Business broadband needs support

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With Brisbane City Council investing heavily in a broadband strategy to bring Brsibane’s small businesses into the 21st century, “ready or not” it is woth considering the lessons learned in broadband implementation programs in the USA. While the Minnesota program described here was strikingly successful, the lessons learned indicate that you cannot simply give people fast broadband and wait for the results. The examples concern relatively small cities in the USA  1 million people and so are referred to as rural, but there are many characteristics in common with Brisbane.

A link to the full article is provided below.


1. Communities know best.

Involve citizens directly in articulating their community’s broadband adoption and utilization goals to catalyze long-term engagement needed to increase adoption.

2. Local leadership matters.

Help local broadband champions get and use skills to frame issues, build and sustain relationships and mobilize people to build a community’s capacity to achieve its broadband goals.

3. Broadband is not an end in itself.

It is a means to the higher ends of  increased economic vitality and improved quality of life. Framing it this way helps.

4. High-touch outreach works.

Effective recruitment strategies are intracommunity, hyperlocal and personalized. Change follows relationship lines.

5. Peers make great teachers.

Peer-based learning formats are popular, low-cost and easily sustainable tools to build a community’s technological savvy.


Broadband access alone is not enough.

Without concerted, community-based efforts to ensure that all citizens are able to take advantage of the Internet, the digital divide will continue to grow and to undermine America’s promise as a democracy where equal opportunity is available to all.

Educate and support

Community-based broadband literacy and market development efforts can and do help ensure that all Americans can participate fully in [the] nation’s economy and civic and cultural life. Eliminating the digital divide is an urgent challenge that must be part of [the] national agenda. States and communities need the federal government and its resources as a partner in this work.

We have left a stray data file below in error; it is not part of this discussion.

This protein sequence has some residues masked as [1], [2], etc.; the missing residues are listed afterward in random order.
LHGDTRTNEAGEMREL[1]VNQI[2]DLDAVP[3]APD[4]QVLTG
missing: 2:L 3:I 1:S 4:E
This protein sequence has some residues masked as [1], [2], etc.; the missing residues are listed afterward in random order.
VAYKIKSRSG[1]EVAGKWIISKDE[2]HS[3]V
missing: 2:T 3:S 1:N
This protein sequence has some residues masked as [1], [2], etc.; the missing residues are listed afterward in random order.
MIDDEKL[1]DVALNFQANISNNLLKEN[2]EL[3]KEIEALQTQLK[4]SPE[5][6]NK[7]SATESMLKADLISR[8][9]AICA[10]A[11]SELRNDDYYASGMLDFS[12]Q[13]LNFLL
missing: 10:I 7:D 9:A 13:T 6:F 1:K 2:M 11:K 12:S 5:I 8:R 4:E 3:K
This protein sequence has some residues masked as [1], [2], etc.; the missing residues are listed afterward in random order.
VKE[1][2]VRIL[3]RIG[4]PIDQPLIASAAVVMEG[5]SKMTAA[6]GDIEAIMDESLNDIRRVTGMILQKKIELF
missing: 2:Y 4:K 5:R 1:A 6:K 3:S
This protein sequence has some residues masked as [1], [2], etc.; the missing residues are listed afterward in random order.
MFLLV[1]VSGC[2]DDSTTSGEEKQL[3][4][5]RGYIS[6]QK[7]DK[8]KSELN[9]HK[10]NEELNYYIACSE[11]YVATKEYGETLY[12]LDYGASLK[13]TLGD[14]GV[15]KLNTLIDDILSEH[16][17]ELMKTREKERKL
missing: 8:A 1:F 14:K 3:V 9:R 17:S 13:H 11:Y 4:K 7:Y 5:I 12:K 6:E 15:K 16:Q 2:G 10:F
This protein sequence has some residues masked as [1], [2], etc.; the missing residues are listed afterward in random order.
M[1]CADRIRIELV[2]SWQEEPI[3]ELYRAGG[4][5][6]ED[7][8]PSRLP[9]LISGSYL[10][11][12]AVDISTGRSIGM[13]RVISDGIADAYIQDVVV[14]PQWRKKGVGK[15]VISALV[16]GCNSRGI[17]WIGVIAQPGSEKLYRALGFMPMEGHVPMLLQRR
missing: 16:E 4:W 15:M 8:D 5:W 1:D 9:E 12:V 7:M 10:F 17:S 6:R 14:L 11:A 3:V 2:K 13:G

Access to broadband is key:

Evidence abounds that high-speed Internet access has economic benefits (positive impact on median household income, employment and business growth). But so is adoption. According to the report “Broadband’s Contribution to Economic Health in Rural Areas: A Causal Analysis,” by B. Whitacre, S. Strover and R. Gallardo (March 26, 2013), “Non-metro counties with high levels of broadband adoption in 2010 had significantly higher growth in median household income between 2001 and 2010 compared to counties that had similar characteristics in the 1990s but were not as successful at adopting broadband.”

This point was eloquently echoed in a recent edition of ”The Daily Yonder,” published on the Web by the Center for Rural Strategies, a nonprofit media organization based in Whitesburg, Ky., and Knoxville, Tenn.: “While most government broadband policies have traditionally focused exclusively on providing infrastructure, there is a case to be made for focusing on demand. Investments in people, education and training are essential to achieve meaningful use of the lnternet.”

The full text of this article is available at

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